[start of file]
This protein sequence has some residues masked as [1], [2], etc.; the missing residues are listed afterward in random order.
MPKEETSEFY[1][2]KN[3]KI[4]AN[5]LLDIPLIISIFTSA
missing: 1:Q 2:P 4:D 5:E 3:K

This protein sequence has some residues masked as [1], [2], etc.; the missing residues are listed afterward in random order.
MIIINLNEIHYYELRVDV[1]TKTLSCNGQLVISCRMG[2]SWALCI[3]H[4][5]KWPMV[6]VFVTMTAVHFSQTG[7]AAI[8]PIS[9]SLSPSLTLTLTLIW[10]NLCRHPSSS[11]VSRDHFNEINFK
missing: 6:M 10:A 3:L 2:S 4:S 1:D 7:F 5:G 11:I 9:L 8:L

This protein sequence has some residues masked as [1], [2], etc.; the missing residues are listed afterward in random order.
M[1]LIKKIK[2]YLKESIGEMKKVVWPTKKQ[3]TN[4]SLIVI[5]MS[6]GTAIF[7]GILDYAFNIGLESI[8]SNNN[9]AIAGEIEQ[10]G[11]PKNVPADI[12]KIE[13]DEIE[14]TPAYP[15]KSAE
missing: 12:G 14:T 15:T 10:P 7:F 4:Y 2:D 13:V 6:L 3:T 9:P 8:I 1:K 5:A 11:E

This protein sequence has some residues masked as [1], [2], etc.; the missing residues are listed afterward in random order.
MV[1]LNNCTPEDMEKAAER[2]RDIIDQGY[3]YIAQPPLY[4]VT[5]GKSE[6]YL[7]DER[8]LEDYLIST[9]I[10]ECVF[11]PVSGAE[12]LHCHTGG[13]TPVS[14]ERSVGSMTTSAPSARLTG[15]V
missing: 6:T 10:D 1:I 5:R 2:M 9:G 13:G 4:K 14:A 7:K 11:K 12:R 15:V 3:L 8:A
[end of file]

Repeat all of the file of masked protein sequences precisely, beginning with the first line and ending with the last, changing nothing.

This protein sequence has some residues masked as [1], [2], etc.; the missing residues are listed afterward in random order.
MPKEETSEFY[1][2]KN[3]KI[4]AN[5]LLDIPLIISIFTSA
missing: 1:Q 2:P 4:D 5:E 3:K

This protein sequence has some residues masked as [1], [2], etc.; the missing residues are listed afterward in random order.
MIIINLNEIHYYELRVDV[1]TKTLSCNGQLVISCRMG[2]SWALCI[3]H[4][5]KWPMV[6]VFVTMTAVHFSQTG[7]AAI[8]PIS[9]SLSPSLTLTLTLIW[10]NLCRHPSSS[11]VSRDHFNEINFK
missing: 6:M 10:A 3:L 2:S 4:S 1:D 7:F 5:G 11:I 9:L 8:L

This protein sequence has some residues masked as [1], [2], etc.; the missing residues are listed afterward in random order.
M[1]LIKKIK[2]YLKESIGEMKKVVWPTKKQ[3]TN[4]SLIVI[5]MS[6]GTAIF[7]GILDYAFNIGLESI[8]SNNN[9]AIAGEIEQ[10]G[11]PKNVPADI[12]KIE[13]DEIE[14]TPAYP[15]KSAE
missing: 12:G 14:T 15:T 10:P 7:F 4:Y 2:D 13:V 6:L 3:T 9:P 8:I 1:K 5:A 11:E

This protein sequence has some residues masked as [1], [2], etc.; the missing residues are listed afterward in random order.
MV[1]LNNCTPEDMEKAAER[2]RDIIDQGY[3]YIAQPPLY[4]VT[5]GKSE[6]YL[7]DER[8]LEDYLIST[9]I[10]ECVF[11]PVSGAE[12]LHCHTGG[13]TPVS[14]ERSVGSMTTSAPSARLTG[15]V
missing: 6:T 10:D 1:I 5:R 2:M 9:G 13:G 4:K 14:A 7:K 11:K 12:R 15:V 3:L 8:A